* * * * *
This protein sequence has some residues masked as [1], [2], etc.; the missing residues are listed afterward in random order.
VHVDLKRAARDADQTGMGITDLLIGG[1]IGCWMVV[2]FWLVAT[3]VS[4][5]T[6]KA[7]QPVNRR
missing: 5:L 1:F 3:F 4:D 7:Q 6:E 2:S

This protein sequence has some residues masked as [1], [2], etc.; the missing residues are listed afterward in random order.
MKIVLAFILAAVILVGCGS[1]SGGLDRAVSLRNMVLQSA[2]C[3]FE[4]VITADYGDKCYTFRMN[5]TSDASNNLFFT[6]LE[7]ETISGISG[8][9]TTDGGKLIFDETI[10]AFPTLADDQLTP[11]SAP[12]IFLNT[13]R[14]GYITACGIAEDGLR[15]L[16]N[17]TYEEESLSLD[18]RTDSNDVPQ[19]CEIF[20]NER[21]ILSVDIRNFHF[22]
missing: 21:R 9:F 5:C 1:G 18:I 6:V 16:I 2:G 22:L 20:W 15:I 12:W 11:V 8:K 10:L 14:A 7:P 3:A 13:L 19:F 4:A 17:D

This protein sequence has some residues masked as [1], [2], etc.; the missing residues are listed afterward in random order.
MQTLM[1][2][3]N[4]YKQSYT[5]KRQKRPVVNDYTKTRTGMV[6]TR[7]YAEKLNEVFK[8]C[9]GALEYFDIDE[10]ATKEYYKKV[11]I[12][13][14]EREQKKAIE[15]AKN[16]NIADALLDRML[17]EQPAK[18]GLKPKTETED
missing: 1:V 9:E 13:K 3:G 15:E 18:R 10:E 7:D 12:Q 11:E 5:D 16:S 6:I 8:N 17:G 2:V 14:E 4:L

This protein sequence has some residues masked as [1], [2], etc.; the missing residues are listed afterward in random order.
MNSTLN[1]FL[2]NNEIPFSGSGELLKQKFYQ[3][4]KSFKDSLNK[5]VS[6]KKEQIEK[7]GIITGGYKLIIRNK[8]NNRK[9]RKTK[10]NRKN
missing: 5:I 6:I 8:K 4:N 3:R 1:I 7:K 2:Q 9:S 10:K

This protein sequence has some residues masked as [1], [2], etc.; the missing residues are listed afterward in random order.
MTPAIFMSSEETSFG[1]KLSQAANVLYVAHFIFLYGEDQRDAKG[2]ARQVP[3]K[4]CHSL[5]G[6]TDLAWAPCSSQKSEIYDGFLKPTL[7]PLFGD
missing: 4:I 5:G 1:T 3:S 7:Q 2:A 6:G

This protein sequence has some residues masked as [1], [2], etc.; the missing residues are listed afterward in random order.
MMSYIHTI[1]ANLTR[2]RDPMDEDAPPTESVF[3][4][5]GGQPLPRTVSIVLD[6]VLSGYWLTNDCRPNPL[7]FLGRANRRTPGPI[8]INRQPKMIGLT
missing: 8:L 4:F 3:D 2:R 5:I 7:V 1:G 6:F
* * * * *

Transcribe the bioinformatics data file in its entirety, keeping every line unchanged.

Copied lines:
This protein sequence has some residues masked as [1], [2], etc.; the missing residues are listed afterward in random order.
VHVDLKRAARDADQTGMGITDLLIGG[1]IGCWMVV[2]FWLVAT[3]VS[4][5]T[6]KA[7]QPVNRR
missing: 5:L 1:F 3:F 4:D 7:Q 6:E 2:S

This protein sequence has some residues masked as [1], [2], etc.; the missing residues are listed afterward in random order.
MKIVLAFILAAVILVGCGS[1]SGGLDRAVSLRNMVLQSA[2]C[3]FE[4]VITADYGDKCYTFRMN[5]TSDASNNLFFT[6]LE[7]ETISGISG[8][9]TTDGGKLIFDETI[10]AFPTLADDQLTP[11]SAP[12]IFLNT[13]R[14]GYITACGIAEDGLR[15]L[16]N[17]TYEEESLSLD[18]RTDSNDVPQ[19]CEIF[20]NER[21]ILSVDIRNFHF[22]
missing: 21:R 9:F 5:C 1:G 18:I 6:V 16:I 2:G 22:L 20:W 15:I 12:W 11:V 8:K 10:L 14:A 7:P 3:A 13:L 19:F 4:A 17:D

This protein sequence has some residues masked as [1], [2], etc.; the missing residues are listed afterward in random order.
MQTLM[1][2][3]N[4]YKQSYT[5]KRQKRPVVNDYTKTRTGMV[6]TR[7]YAEKLNEVFK[8]C[9]GALEYFDIDE[10]ATKEYYKKV[11]I[12][13][14]EREQKKAIE[15]AKN[16]NIADALLDRML[17]EQPAK[18]GLKPKTETED
missing: 1:V 9:E 13:K 3:G 15:E 18:R 10:E 7:D 12:Q 11:E 5:D 16:S 6:I 8:N 17:G 2:V 14:E 4:L

This protein sequence has some residues masked as [1], [2], etc.; the missing residues are listed afterward in random order.
MNSTLN[1]FL[2]NNEIPFSGSGELLKQKFYQ[3][4]KSFKDSLNK[5]VS[6]KKEQIEK[7]GIITGGYKLIIRNK[8]NNRK[9]RKTK[10]NRKN
missing: 5:I 6:I 8:K 4:N 3:R 1:I 7:K 2:Q 9:S 10:K

This protein sequence has some residues masked as [1], [2], etc.; the missing residues are listed afterward in random order.
MTPAIFMSSEETSFG[1]KLSQAANVLYVAHFIFLYGEDQRDAKG[2]ARQVP[3]K[4]CHSL[5]G[6]TDLAWAPCSSQKSEIYDGFLKPTL[7]PLFGD
missing: 4:I 5:G 1:T 3:S 7:Q 2:A 6:G

This protein sequence has some residues masked as [1], [2], etc.; the missing residues are listed afterward in random order.
MMSYIHTI[1]ANLTR[2]RDPMDEDAPPTESVF[3][4][5]GGQPLPRTVSIVLD[6]VLSGYWLTNDCRPNPL[7]FLGRANRRTPGPI[8]INRQPKMIGLT
missing: 8:L 4:F 3:D 2:R 5:I 7:V 1:G 6:F